Guizhou, a less developed province in Southwest China, is using Internet technology to promote its scenic spots and attract visitors. The province boasts rich tourism resources, but lacks promotion and good design of tourism products, said Li Fang, director of the information center at the province’s tourism administration.
“But a late start will give us chances to learn from others and develop our own model.”
The province’s tourism administration will collect information through access cards, closed-circuit television and mobile phones from 100 tourism sites in the province and analyze tourists’ information at big data centers. Tourism products will also be designed based on tourists’ preferences, Li said. Information will be released through social media to assist tourists, such as recommending tour routes, shopping discounts and giving the number of tourists in certain areas, Li added.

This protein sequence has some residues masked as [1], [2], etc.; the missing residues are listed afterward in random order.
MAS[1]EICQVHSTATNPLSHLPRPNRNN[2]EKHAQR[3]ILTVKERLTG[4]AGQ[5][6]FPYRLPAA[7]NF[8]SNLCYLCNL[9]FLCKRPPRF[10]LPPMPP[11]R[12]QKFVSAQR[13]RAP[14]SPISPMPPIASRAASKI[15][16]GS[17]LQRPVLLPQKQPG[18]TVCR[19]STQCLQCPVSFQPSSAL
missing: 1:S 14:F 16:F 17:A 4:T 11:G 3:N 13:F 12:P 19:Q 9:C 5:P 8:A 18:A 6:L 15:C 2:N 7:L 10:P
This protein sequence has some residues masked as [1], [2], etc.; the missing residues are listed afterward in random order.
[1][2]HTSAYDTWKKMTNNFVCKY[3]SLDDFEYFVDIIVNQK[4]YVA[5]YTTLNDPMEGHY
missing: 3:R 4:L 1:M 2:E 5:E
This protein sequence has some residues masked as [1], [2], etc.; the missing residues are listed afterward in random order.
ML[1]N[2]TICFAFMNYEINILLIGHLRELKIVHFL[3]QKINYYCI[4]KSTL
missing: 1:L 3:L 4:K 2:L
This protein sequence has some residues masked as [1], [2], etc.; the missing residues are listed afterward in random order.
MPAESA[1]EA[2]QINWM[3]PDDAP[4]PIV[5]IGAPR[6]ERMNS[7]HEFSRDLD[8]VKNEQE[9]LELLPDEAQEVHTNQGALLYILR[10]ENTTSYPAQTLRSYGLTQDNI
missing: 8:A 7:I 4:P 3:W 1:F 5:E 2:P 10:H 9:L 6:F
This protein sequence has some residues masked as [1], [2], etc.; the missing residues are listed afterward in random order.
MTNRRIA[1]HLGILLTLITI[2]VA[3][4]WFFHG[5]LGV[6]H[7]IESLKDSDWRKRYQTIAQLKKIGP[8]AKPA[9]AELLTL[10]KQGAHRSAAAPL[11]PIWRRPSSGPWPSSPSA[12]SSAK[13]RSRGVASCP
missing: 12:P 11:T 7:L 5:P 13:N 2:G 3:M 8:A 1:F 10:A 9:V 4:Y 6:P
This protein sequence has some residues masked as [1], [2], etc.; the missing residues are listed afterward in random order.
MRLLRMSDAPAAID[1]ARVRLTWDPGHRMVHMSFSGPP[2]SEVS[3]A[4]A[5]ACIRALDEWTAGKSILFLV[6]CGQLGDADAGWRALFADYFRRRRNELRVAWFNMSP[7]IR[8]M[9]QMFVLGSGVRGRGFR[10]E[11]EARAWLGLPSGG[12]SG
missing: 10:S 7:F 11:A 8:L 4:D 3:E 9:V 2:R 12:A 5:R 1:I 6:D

Regions, especially remote ones where tourism is the pillar industry, need the assistance of Internet technology and big data application to get to know the industry, develop products and improve service, said Cai Jiacheng, director of the information center of China National Tourism Administration.
“It is very important for western regions of China, where we have profound tourism resources but not enough infrastructure,” said Cai.
Chen Gang, the city’s Party chief, said in March that “the lack of information properly displayed at Guiyang’s tourism attractions slowed the development down. With big data and the smart travel plans we are currently working on, travelers will be able to find everything they need online, which will boost both the province and Guiyang’s tourism industry”.
Liu Lijun, a manager at search engine Baidu, said Guizhou should use big data to raise the reputation of its tourism sites. Liu said statistics from Baidu show that Huangguoshu Waterfall was the only Guizhou site ranking among the top 100 popular tourism sites in China.
“Guizhou has nature resources but most of them need promotion and development. More than 50 percent of tourists will search for tourism information on their mobile phone during their trip,” said Liu.